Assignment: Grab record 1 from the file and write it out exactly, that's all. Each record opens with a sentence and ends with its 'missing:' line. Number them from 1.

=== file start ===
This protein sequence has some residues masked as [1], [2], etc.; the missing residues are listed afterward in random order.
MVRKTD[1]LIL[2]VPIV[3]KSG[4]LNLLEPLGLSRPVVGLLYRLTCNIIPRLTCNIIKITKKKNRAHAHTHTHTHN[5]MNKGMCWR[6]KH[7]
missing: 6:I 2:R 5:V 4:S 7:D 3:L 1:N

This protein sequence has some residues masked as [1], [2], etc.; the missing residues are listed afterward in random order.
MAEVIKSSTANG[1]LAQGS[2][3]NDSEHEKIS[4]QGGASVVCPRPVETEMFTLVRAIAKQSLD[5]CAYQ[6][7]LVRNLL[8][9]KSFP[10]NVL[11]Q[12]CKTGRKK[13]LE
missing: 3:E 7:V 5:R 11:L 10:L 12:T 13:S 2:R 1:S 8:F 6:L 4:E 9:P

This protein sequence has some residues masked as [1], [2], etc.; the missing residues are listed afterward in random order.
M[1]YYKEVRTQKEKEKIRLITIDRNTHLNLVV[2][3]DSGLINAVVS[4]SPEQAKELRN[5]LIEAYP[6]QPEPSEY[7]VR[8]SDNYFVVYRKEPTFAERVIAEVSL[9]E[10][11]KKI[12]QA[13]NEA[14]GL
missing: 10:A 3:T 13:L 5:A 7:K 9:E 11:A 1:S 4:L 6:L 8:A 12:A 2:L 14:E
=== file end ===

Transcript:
This protein sequence has some residues masked as [1], [2], etc.; the missing residues are listed afterward in random order.
MVRKTD[1]LIL[2]VPIV[3]KSG[4]LNLLEPLGLSRPVVGLLYRLTCNIIPRLTCNIIKITKKKNRAHAHTHTHTHN[5]MNKGMCWR[6]KH[7]
missing: 6:I 2:R 5:V 4:S 7:D 3:L 1:N